Sunbathing took on a whole different meaning for people in Ocean Acres on Saturday, June 15. The sound of laughter, light-hearted conversation and hammers pounding nails into wood echoed throughout the neighborhood in Stafford Township, NJ as Habitat for Humanity of Southern Ocean County members and other local residents gathered in the warm sun on Crest Avenue to help continue the formation of a single-family home.
|Photo by Ryan Morrill|
New Jersey Habitat volunteers help
build a house for a family in need.
Annmarie Eick, 51, and her son, Anthony Mastrandrea, 19, are the recipients of the one-story house, set on a beautiful piece of property with lush vegetation. The two have been renting in Barnegat since Eick divorced Mastrandrea’s father in 2010 and sold their home in Little Egg Harbor Township, which they owned for four years.
“We bought the (old) house when the market was high and, because of the divorce, had to sell it when the economy crashed and the market was low. I lost money on it, actually,” said Eick.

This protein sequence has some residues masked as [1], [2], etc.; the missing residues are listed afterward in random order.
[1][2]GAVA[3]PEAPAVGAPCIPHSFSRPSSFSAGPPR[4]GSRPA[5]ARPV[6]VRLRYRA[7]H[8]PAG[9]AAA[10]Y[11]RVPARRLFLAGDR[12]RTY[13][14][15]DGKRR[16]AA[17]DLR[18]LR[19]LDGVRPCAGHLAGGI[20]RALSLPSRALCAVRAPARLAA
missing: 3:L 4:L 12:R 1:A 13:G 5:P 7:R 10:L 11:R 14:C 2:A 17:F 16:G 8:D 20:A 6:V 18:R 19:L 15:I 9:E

She said she was in a state of euphoria, speechless and crying, and even popped open a bottle of sparkling cider when Habitat told her that she and her son had been chosen as the recipients of the house project, which requires participants to make enough income to repay the mortgage.
“Habitat for Humanity is the bank,” stressed John Steele, the organization’s president. “Without the help of the people that volunteer their time, this is not possible. This is what we do. This is what the mission is, to provide simple, decent housing for everyone on the planet,” he added.
|Photo by Ryan Morrill|
Mastrandrea and Eick take a moment to
acknowledge the volunteers and their efforts.
Since its inception in 1995, the local branch of the nonprofit organization has constructed more than 20 buildings in the area for local families that meet the organization’s home ownership selection requirements. But this particular project is the first to be led in partnership with Stafford Township. The development, which helps fulfill the town’s Fair Share Housing obligations in accordance with the state’s Council On Affordable Housing mandates, is being funded through an Affordable Housing grant provided by the township.
Stafford Township Mayor John Spodofora and Council President Henry Mancini visited the site on Saturday afternoon to show their support. Praise was given to the “best construction crew” and for the project, the “American dream.”